14 Cabins, Cottages and Camps

14 Cabins, Cottages and Camps

Over the last few years, I’ve started photographing camps, cottages, and cabins while on my adventures through Vermont. While my main interest in photographing these structures is to capture their aesthetics and location, it also evokes a nostalgia for my childhood. I grew up in a geodesic dome in Greensboro Bend, VT. We lived in a remote location and I can remember having to walk to our house from the dirt road in winter and mud season when there was no way our car could make it in. The memories I have of my time there has shaped my character and given me a unique perspective on our world. I think living or staying in an unconventional structure can boost creativity and promote new ways of thinking about what a house can be. That can translate to other aspects of life and open your mind to new possibilities.

Among non-local folks I meet, there’s some confusion about the difference between camps, cabins and cottages—when they are used, how they are used, and where they are located. So, allow me to quickly break it down for you right here.:

Camp - When grown Vermonters say they are "going to camp” they don’t mean the sleep-away variety you send your kid to. Camp is a second home used to hunt, fish, and enjoy the outdoors. You should not expect luxuries like plumbing or electricity at camp, and you very well might need a high-clearance truck or an ATV to gain access to it. P.S. Vermonters love going to camp.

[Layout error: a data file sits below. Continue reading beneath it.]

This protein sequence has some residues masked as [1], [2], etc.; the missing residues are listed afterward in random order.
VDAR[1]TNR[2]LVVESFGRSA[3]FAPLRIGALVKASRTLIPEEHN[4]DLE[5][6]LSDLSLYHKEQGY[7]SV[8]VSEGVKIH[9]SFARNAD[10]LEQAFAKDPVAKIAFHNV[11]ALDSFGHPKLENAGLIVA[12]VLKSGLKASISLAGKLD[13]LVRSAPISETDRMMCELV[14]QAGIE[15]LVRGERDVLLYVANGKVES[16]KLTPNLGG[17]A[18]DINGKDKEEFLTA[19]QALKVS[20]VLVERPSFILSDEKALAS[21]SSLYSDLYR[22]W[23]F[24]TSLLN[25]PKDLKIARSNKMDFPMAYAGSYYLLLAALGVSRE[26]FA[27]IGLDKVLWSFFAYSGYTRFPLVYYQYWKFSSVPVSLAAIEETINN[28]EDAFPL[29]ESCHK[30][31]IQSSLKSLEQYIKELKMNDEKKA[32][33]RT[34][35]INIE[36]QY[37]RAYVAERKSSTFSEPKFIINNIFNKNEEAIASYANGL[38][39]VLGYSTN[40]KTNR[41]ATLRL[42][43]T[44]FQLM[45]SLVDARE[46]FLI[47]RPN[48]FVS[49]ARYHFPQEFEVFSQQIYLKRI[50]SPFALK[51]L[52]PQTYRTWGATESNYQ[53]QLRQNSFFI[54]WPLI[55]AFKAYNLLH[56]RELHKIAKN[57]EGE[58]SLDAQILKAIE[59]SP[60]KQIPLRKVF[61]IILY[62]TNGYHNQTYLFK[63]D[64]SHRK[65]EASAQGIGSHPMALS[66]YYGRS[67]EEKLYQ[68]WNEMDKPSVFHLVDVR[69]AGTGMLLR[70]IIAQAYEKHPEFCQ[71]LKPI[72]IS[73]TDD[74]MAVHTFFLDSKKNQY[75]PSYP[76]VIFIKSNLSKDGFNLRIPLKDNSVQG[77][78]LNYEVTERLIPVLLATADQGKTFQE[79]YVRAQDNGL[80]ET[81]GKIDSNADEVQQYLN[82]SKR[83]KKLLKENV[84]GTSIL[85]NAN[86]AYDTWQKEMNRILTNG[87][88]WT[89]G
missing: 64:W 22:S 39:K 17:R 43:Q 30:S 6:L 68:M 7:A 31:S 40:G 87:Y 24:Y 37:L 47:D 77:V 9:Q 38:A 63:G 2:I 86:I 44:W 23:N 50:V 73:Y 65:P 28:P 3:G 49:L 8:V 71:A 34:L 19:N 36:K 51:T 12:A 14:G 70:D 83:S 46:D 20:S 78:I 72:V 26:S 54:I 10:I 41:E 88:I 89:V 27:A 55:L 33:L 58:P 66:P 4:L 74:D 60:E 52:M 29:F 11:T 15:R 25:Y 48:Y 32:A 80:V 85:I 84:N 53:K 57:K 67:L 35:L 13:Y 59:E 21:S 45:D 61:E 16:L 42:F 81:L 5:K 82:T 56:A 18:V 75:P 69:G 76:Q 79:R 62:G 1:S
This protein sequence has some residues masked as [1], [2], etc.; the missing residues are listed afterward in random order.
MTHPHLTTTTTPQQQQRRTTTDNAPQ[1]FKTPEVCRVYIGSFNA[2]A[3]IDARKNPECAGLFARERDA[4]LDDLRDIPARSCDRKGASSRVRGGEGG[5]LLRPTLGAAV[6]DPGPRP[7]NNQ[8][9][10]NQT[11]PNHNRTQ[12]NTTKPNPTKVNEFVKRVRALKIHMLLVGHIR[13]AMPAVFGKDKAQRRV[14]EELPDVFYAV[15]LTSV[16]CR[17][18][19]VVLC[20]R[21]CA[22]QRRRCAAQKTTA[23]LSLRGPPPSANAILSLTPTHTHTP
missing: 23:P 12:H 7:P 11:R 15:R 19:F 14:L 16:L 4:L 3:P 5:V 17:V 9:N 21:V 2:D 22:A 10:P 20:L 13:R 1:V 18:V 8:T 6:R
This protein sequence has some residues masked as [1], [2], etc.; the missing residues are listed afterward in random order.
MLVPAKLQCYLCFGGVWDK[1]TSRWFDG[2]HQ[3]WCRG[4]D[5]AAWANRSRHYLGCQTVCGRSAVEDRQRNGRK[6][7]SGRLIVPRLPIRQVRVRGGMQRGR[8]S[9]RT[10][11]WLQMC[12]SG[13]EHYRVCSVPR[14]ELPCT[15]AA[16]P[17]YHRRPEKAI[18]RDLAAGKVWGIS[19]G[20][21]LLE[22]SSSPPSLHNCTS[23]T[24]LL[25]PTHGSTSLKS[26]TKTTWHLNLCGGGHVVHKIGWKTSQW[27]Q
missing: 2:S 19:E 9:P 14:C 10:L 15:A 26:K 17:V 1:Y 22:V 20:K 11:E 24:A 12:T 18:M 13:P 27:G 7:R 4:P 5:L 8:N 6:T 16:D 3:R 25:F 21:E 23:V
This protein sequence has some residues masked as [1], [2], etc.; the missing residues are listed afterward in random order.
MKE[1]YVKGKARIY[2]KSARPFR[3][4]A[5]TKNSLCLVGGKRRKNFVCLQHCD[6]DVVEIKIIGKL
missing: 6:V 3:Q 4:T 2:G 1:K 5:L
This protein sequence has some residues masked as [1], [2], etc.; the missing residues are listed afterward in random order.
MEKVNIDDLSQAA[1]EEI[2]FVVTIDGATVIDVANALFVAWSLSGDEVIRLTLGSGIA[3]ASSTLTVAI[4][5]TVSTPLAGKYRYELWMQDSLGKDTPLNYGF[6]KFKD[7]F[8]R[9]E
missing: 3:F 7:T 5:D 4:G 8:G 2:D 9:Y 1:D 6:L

Cottage - This is a small, simple house, usually located near a lake or beach. They are easily accessible and typically have electricity and plumbing. While they tend to be vacation homes, some people live in their cottage year round.

Cabin - A small shelter or house made out of wood, which is situated in a wild or remote area. Cabins may or may not have plumbing and electric but no matter what the utility situation may be, you can live in a cabin 12 months out of the year.

I imagine myself living in these places that are so-called out in the middle of nowhere and feel inspired to share them with others. I think there can be a lot of beauty in something that gives you a nostalgic feeling. It makes you question time and place, it can take you back and slow you down. Here are some of my images that make me feel that way. 

Craftsbury’s Generous Stores

Craftsbury’s Generous Stores

Artist as Designer:  Q+A with Georgia and Jeremy Ayers

Artist as Designer: Q+A with Georgia and Jeremy Ayers